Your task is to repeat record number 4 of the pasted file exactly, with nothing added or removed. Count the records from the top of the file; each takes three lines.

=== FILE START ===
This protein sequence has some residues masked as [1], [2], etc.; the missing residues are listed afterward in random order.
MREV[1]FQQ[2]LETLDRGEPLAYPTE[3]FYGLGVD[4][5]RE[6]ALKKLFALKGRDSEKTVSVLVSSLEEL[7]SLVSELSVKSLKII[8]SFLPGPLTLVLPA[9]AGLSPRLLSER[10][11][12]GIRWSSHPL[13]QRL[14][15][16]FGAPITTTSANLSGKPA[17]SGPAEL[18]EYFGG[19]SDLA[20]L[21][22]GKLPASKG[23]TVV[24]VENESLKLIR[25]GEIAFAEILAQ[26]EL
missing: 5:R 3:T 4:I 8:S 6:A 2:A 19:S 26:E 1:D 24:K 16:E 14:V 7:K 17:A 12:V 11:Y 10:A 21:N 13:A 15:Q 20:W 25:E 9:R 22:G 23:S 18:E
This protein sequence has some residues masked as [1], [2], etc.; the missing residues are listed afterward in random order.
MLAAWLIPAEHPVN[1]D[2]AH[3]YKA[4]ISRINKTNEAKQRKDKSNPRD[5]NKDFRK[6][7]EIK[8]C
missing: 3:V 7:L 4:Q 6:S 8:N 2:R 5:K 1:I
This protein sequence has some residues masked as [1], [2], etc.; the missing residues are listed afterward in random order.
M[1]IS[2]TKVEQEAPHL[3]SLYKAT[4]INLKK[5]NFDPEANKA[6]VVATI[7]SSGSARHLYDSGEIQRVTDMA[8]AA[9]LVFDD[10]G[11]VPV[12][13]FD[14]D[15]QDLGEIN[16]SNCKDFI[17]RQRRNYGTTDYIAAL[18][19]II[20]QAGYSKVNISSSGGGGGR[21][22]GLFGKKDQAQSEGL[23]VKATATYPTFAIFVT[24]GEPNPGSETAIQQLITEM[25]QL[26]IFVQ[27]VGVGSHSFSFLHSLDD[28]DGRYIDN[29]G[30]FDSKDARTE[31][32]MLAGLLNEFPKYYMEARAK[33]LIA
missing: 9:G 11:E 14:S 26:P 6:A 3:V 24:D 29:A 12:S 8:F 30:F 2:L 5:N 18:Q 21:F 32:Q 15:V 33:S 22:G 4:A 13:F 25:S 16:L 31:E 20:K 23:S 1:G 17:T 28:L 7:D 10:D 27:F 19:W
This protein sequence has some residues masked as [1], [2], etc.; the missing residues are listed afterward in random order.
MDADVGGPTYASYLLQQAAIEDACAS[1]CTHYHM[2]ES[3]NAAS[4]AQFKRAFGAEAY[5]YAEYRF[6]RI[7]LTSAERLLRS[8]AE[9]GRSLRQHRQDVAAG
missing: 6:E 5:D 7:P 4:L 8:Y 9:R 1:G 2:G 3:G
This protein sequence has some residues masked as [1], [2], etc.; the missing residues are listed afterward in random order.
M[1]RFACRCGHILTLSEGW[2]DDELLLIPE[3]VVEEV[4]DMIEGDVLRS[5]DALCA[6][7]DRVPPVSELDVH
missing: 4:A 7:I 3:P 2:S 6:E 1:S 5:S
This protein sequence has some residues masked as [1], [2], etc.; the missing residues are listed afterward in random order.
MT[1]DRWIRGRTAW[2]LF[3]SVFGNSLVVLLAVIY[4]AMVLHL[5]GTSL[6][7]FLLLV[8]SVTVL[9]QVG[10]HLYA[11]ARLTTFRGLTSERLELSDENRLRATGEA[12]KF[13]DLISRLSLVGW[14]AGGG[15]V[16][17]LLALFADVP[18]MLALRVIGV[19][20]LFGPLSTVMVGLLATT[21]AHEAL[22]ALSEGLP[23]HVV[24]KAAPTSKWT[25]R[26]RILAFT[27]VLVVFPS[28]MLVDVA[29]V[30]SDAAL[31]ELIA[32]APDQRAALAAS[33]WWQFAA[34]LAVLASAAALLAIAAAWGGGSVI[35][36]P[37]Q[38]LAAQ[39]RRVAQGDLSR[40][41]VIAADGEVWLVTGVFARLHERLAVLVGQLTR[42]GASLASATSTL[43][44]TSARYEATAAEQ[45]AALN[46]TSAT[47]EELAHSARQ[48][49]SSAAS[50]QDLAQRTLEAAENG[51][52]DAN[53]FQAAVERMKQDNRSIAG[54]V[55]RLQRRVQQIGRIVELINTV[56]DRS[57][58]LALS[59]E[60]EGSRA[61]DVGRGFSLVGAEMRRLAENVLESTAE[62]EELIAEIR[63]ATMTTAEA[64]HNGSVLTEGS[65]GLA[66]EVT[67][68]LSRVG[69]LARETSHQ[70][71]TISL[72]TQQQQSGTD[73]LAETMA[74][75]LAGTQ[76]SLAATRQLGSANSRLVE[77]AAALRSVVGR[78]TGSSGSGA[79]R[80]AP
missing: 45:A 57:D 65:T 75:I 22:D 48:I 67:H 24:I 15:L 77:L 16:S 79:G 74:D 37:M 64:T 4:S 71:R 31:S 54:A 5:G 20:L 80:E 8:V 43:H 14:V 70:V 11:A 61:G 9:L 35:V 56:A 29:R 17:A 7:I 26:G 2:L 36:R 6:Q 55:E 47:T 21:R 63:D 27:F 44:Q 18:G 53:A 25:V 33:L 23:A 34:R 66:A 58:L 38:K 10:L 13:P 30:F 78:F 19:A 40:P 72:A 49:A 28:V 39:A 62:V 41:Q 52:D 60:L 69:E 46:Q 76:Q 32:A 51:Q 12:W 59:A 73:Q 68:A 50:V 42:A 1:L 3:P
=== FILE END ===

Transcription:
This protein sequence has some residues masked as [1], [2], etc.; the missing residues are listed afterward in random order.
MDADVGGPTYASYLLQQAAIEDACAS[1]CTHYHM[2]ES[3]NAAS[4]AQFKRAFGAEAY[5]YAEYRF[6]RI[7]LTSAERLLRS[8]AE[9]GRSLRQHRQDVAAG
missing: 6:E 5:D 7:P 4:L 8:Y 9:R 1:G 2:G 3:G